Traverse City Record-Eagle

October 13, 2012

Survey: Doctors healthier than nurses

BY SHEFALI S. KULKARNI, Kaiser Health News
----

TRAVERSE CITY — Jennifer Lyon, D.O., has a busy schedule.

Besides working four full days a week at Creekside Clinic and Creekside Sports Medicine Institute in Traverse City, she's mom to two children, ages 2 and 5.

Still, she makes time to exercise.

"I go home, I make dinner, I get my kids in bed, and I go back and I take a dance class," she said. "I'm tired, too, but think the exercise gives you more energy and it gives you motivation to eat those whole foods and eat right."

It's a philosophy that she and colleagues try to impress on their patients. And it's a way of living that supports findings of a recent Gallup study that shows physicians appear to be in better health than other members of the workforce — even nurses.

Gallup interviewed more than 1,900 physicians and 7,100-plus nurses as part of their Gallup-Healthways Well-Being Index. They compared the responses to others who were employed at the time to see how the health of medical workers stacked up.

The index was divided into physical health issues — which looked at obesity, illnesses that impede normal activities and the number of sick days taken in the past month — and healthy behaviors such as smoking, eating habits and exercise.

As far as self-reported healthy behaviors, less than 5 percent of the physicians responded that they were smokers, whereas 15 percent of nurses said they were. When asked if they ate healthy foods all day the previous day, 66 percent of physicians said they did compared to 59 percent of nurses. Under the physical categories, 13 percent of physicians reported they were obese compared to 25 percent of nurses and employed adults. The physicians' low rate of self-reported obesity trickled down into lower incidence of other health conditions such as diabetes, high blood pressure and asthma.

The only metric where physicians scored poorly was related to cancer. Six percent of physicians reported they were diagnosed with some form of cancer, a higher rate than nurses and other workers. This finding, according to Gallup, could reflect "environmental and lifestyle factors unique to doctors,"but does not take into account doctors' vigilance in getting cancer screenings or whether they are more attuned to warning signs.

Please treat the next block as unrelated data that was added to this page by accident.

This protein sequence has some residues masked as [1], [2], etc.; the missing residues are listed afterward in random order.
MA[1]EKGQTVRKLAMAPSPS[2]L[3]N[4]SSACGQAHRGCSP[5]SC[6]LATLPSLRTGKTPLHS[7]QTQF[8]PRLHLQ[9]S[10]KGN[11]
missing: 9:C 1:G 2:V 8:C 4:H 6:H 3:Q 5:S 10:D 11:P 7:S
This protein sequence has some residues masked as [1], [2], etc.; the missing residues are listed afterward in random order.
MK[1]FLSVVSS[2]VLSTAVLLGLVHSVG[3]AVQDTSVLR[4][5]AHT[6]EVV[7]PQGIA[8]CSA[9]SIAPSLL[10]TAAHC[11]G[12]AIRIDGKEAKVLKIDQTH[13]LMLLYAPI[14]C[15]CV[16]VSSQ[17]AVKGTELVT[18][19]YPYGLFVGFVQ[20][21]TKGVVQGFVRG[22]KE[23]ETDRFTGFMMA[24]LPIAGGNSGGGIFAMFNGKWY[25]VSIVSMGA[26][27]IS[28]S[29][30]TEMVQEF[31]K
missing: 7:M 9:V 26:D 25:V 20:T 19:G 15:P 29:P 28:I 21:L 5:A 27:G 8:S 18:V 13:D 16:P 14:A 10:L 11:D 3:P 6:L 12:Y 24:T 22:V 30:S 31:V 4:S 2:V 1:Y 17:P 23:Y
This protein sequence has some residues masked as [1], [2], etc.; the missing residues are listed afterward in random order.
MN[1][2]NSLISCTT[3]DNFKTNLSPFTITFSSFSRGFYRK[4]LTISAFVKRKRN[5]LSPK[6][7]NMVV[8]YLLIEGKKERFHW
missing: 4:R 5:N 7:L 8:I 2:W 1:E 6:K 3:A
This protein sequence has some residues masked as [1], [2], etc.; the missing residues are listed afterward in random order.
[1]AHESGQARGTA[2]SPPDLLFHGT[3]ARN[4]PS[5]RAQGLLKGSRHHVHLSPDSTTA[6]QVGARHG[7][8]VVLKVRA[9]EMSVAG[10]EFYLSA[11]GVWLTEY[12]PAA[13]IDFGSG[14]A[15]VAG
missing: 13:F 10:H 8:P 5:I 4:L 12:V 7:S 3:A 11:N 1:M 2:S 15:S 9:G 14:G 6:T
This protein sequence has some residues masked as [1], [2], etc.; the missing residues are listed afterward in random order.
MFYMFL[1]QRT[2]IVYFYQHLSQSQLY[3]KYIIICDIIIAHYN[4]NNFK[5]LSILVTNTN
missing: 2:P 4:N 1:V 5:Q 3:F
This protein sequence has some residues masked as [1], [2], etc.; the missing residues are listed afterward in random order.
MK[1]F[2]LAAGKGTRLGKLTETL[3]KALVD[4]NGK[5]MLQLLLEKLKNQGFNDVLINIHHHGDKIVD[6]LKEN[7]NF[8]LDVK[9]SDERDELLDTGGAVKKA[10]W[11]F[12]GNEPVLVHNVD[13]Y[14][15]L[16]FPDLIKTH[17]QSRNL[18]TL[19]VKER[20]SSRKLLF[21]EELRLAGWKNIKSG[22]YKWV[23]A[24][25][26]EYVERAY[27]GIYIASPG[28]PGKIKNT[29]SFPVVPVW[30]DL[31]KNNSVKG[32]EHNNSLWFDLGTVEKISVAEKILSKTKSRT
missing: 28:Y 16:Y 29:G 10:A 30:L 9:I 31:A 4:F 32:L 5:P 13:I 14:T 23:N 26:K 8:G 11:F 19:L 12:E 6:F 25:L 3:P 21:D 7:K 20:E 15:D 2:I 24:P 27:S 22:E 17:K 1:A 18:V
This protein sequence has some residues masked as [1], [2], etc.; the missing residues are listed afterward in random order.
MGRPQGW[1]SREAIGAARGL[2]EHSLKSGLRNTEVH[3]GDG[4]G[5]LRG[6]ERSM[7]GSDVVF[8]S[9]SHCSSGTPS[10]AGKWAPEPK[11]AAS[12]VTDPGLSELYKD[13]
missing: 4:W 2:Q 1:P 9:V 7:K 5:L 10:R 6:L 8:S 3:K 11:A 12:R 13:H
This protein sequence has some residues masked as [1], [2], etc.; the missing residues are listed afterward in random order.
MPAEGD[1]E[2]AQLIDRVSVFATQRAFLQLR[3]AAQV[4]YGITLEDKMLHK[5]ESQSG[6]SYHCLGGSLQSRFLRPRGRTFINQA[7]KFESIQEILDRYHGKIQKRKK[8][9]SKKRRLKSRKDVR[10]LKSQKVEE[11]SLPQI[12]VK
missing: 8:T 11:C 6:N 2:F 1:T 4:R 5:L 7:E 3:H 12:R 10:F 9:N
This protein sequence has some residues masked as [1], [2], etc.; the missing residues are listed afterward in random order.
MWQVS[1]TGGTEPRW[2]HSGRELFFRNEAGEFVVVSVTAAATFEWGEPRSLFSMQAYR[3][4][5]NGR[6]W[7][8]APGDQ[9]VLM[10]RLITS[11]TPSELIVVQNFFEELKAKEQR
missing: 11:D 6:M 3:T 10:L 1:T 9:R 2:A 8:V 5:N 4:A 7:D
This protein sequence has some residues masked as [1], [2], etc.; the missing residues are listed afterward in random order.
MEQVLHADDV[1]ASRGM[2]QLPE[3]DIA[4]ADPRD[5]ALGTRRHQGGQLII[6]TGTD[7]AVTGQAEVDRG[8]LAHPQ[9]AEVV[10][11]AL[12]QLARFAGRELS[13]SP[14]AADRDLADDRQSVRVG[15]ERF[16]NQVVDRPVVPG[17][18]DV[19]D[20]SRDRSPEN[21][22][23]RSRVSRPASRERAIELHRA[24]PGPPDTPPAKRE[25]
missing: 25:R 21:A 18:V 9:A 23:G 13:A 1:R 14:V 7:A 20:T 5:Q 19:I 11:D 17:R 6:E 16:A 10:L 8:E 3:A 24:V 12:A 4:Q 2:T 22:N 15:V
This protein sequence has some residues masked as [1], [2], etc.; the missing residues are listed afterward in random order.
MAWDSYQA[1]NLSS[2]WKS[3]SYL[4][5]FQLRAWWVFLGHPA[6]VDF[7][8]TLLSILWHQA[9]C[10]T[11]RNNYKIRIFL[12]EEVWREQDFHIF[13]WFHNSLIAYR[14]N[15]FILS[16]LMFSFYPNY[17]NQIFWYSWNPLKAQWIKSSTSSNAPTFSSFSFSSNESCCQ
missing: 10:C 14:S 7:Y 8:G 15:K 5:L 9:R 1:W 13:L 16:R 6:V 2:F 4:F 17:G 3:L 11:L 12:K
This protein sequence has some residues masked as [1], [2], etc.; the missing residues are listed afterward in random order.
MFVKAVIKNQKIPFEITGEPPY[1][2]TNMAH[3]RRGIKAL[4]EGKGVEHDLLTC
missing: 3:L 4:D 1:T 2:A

The health and well-being of physicians is a growing concern for health care experts. Medical groups like the American Medical Association focus on tools to reduce physician burnout, suicide and stress-related ailments as well as ensuring that doctors set good examples for their patients

"A physician's personal health is an important component of health promotion and disease prevention, because physicians are important role models for patients and their peers," said AMA Board Chair Dr. Steven J. Stack in a statement.

The Gallup data show that physicians are making healthier lifestyle choices, which can impact the care and education they deliver to their patients. Studies have shown that poor physician health leads to poor delivery of care. A January study from the Johns Hopkins Bloomberg School of Public Health indicates that a doctor's weight can impact delivery of care and diagnoses for obesity.

"Physicians with normal (body mass index) also have greater confidence in their ability to provide diet and exercise counseling and perceive their weight loss advice as trustworthy when compared to overweight or obese physicians," according to the study's lead author Sara Bleich, PhD.

Kaiser Health News is an editorially independent program of the Henry J. Kaiser Family Foundation, a nonprofit, nonpartisan health policy research and communications organization not affiliated with Kaiser Permanente.